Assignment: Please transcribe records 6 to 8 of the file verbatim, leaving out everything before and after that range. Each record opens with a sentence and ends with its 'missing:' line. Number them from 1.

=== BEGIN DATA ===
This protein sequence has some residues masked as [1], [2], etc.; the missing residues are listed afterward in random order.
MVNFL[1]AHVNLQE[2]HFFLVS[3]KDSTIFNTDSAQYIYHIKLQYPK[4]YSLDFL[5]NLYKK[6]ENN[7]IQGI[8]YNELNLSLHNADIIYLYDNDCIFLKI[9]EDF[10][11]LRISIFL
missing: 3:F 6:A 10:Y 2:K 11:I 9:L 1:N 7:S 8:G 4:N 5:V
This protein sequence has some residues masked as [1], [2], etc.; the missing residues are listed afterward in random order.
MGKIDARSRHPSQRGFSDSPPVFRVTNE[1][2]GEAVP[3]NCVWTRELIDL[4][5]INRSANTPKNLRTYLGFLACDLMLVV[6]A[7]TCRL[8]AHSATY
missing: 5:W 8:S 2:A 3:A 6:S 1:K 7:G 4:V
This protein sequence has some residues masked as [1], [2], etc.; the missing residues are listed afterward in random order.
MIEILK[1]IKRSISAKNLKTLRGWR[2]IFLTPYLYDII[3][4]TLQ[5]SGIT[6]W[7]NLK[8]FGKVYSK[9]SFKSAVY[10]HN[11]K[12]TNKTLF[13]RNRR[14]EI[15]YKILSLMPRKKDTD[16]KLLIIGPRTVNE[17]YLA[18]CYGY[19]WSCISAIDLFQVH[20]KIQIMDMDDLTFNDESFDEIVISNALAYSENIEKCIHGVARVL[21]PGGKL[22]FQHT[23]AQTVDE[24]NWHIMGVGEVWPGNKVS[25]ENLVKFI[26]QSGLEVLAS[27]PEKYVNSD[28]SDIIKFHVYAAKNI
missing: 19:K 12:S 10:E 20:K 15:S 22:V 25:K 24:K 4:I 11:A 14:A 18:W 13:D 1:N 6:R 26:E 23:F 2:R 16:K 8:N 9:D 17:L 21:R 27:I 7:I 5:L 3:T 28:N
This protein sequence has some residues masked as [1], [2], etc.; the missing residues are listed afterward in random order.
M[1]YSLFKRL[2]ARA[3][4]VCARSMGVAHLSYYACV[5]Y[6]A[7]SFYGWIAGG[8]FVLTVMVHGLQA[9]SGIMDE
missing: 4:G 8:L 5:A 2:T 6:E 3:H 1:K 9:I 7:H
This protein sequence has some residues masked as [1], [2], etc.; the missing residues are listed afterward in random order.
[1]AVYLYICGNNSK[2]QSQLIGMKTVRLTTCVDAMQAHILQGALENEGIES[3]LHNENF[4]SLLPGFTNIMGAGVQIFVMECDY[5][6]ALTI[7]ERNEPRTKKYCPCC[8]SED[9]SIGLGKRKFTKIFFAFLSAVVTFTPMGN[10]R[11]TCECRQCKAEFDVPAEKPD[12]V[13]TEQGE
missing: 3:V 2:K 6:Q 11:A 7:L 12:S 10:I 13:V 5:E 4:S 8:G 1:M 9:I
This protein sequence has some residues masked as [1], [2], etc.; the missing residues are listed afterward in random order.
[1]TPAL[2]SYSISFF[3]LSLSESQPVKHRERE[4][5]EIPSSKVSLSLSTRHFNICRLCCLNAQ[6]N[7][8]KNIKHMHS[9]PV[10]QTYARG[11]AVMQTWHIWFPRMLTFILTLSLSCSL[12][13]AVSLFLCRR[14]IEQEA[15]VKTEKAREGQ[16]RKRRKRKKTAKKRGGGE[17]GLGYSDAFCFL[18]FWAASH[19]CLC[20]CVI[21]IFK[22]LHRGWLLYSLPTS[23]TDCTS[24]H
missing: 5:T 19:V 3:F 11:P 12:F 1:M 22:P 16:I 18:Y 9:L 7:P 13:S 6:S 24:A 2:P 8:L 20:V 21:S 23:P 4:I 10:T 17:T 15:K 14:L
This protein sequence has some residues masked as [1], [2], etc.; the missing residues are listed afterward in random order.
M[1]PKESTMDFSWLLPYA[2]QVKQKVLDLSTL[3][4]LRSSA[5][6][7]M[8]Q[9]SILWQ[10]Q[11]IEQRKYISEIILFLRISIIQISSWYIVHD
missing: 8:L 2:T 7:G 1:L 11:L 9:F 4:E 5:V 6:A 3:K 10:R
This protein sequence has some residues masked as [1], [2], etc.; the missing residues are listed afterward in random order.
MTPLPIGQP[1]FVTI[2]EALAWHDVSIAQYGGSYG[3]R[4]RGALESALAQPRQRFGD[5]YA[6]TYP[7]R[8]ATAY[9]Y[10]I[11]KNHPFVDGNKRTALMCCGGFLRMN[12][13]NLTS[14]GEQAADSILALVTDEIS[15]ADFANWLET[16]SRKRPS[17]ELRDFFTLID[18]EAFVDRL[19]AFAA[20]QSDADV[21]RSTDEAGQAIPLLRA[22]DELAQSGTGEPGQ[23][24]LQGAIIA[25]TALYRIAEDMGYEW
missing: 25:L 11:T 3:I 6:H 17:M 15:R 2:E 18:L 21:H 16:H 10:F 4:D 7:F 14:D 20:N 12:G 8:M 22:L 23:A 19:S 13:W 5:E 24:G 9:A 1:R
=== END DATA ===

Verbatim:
This protein sequence has some residues masked as [1], [2], etc.; the missing residues are listed afterward in random order.
[1]TPAL[2]SYSISFF[3]LSLSESQPVKHRERE[4][5]EIPSSKVSLSLSTRHFNICRLCCLNAQ[6]N[7][8]KNIKHMHS[9]PV[10]QTYARG[11]AVMQTWHIWFPRMLTFILTLSLSCSL[12][13]AVSLFLCRR[14]IEQEA[15]VKTEKAREGQ[16]RKRRKRKKTAKKRGGGE[17]GLGYSDAFCFL[18]FWAASH[19]CLC[20]CVI[21]IFK[22]LHRGWLLYSLPTS[23]TDCTS[24]H
missing: 5:T 19:V 3:F 11:P 12:F 1:M 22:P 16:I 18:Y 9:L 7:P 13:S 6:S 24:A 2:P 8:L 20:V 21:S 23:P 4:I 10:T 17:T 15:K 14:L
This protein sequence has some residues masked as [1], [2], etc.; the missing residues are listed afterward in random order.
M[1]PKESTMDFSWLLPYA[2]QVKQKVLDLSTL[3][4]LRSSA[5][6][7]M[8]Q[9]SILWQ[10]Q[11]IEQRKYISEIILFLRISIIQISSWYIVHD
missing: 8:L 2:T 7:G 1:L 11:L 9:F 4:E 5:V 6:A 3:K 10:R
This protein sequence has some residues masked as [1], [2], etc.; the missing residues are listed afterward in random order.
MTPLPIGQP[1]FVTI[2]EALAWHDVSIAQYGGSYG[3]R[4]RGALESALAQPRQRFGD[5]YA[6]TYP[7]R[8]ATAY[9]Y[10]I[11]KNHPFVDGNKRTALMCCGGFLRMN[12][13]NLTS[14]GEQAADSILALVTDEIS[15]ADFANWLET[16]SRKRPS[17]ELRDFFTLID[18]EAFVDRL[19]AFAA[20]QSDADV[21]RSTDEAGQAIPLLRA[22]DELAQSGTGEPGQ[23][24]LQGAIIA[25]TALYRIAEDMGYEW
missing: 25:L 11:T 3:I 6:H 17:M 15:R 2:E 18:L 21:H 16:H 10:F 4:D 7:F 14:D 20:N 12:G 8:M 22:L 23:A 19:S 13:W 5:E 24:G 9:A 1:R